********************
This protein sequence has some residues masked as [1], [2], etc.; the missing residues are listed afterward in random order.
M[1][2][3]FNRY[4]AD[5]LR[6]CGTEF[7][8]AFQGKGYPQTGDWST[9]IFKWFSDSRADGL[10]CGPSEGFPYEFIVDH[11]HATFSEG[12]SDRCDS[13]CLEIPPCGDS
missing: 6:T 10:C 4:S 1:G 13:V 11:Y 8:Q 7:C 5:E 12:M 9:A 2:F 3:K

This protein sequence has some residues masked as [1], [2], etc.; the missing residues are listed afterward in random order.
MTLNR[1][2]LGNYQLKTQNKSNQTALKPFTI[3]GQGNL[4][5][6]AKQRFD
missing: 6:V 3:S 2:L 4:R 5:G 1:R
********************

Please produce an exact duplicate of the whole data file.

This protein sequence has some residues masked as [1], [2], etc.; the missing residues are listed afterward in random order.
M[1][2][3]FNRY[4]AD[5]LR[6]CGTEF[7][8]AFQGKGYPQTGDWST[9]IFKWFSDSRADGL[10]CGPSEGFPYEFIVDH[11]HATFSEG[12]SDRCDS[13]CLEIPPCGDS
missing: 6:T 10:C 4:S 1:G 13:V 11:Y 8:Q 7:C 5:E 12:M 9:A 2:F 3:K

This protein sequence has some residues masked as [1], [2], etc.; the missing residues are listed afterward in random order.
MTLNR[1][2]LGNYQLKTQNKSNQTALKPFTI[3]GQGNL[4][5][6]AKQRFD
missing: 6:V 3:S 2:L 4:R 5:G 1:R